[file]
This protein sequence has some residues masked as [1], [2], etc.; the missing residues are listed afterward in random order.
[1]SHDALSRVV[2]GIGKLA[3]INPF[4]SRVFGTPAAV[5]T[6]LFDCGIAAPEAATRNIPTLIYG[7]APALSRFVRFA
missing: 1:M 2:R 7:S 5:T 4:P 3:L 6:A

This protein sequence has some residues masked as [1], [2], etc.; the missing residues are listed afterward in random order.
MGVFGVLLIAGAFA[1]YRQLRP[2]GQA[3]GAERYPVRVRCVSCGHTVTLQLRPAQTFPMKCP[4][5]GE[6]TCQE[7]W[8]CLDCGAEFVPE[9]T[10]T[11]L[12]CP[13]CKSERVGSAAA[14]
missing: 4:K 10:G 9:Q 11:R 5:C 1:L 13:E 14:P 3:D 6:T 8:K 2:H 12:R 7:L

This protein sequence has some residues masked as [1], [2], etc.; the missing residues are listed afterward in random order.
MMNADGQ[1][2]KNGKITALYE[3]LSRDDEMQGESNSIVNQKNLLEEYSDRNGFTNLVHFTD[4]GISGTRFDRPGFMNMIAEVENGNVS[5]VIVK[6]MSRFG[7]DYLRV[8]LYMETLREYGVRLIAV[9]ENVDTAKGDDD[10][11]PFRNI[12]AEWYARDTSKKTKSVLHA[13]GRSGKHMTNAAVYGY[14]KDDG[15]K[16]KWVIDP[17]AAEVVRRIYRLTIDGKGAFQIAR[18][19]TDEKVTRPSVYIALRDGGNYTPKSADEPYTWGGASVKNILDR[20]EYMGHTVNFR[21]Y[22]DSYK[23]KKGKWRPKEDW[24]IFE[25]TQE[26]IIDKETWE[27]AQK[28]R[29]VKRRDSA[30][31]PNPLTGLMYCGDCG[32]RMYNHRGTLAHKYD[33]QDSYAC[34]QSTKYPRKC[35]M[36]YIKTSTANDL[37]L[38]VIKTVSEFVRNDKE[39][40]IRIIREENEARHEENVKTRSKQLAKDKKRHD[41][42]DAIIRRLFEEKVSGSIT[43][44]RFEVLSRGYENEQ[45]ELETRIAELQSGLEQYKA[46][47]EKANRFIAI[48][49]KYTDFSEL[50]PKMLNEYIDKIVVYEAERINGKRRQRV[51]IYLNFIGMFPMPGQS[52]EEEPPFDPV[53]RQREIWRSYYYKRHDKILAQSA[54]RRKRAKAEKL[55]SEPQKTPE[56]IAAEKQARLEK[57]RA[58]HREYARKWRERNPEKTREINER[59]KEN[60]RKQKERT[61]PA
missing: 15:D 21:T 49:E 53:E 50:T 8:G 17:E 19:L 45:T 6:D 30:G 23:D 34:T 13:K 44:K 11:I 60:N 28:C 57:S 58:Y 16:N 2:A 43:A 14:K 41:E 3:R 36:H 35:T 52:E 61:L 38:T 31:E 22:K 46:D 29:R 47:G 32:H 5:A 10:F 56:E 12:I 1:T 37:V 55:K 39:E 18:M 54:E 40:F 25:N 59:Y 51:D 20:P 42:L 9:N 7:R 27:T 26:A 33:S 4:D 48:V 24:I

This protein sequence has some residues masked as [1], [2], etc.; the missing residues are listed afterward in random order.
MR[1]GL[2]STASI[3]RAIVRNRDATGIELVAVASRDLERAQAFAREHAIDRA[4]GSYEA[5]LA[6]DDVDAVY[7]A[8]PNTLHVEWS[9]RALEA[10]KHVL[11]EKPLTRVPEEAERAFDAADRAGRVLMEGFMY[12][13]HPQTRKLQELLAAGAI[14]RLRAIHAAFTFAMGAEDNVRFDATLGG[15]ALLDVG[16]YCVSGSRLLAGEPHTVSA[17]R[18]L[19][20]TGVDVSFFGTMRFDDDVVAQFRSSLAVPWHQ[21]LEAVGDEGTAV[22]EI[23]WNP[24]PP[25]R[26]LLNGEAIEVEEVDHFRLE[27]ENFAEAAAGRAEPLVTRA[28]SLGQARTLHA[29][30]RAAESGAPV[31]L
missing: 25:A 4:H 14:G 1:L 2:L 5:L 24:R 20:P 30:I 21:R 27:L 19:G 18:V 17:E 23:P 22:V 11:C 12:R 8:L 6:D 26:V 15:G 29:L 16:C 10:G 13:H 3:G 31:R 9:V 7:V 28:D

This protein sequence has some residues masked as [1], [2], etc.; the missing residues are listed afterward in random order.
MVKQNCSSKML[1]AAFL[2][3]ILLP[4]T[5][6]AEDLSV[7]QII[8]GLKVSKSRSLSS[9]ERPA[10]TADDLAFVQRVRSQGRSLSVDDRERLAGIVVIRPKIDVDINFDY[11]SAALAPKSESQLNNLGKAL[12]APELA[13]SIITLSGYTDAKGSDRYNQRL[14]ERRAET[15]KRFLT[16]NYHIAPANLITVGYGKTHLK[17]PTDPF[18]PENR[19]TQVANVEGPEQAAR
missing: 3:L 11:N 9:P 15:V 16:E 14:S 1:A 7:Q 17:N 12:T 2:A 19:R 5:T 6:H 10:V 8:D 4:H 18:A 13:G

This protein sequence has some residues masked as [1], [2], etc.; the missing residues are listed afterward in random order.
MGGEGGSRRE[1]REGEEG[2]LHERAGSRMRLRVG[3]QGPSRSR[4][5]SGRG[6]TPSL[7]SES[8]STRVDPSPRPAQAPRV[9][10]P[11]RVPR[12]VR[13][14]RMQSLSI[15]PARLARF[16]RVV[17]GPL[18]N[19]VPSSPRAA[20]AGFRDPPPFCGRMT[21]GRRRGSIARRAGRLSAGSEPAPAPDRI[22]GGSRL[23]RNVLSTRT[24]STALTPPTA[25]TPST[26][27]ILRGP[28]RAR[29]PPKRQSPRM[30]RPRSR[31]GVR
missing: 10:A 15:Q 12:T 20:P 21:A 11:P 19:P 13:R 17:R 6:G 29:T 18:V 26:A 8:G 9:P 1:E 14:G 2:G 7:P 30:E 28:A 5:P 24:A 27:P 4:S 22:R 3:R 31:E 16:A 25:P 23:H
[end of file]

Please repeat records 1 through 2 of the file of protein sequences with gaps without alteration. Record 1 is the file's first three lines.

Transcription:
This protein sequence has some residues masked as [1], [2], etc.; the missing residues are listed afterward in random order.
[1]SHDALSRVV[2]GIGKLA[3]INPF[4]SRVFGTPAAV[5]T[6]LFDCGIAAPEAATRNIPTLIYG[7]APALSRFVRFA
missing: 1:M 2:R 7:S 5:T 4:P 3:L 6:A

This protein sequence has some residues masked as [1], [2], etc.; the missing residues are listed afterward in random order.
MGVFGVLLIAGAFA[1]YRQLRP[2]GQA[3]GAERYPVRVRCVSCGHTVTLQLRPAQTFPMKCP[4][5]GE[6]TCQE[7]W[8]CLDCGAEFVPE[9]T[10]T[11]L[12]CP[13]CKSERVGSAAA[14]
missing: 4:K 10:G 9:Q 11:R 5:C 1:L 13:E 14:P 3:D 6:T 8:K 2:H 12:R 7:L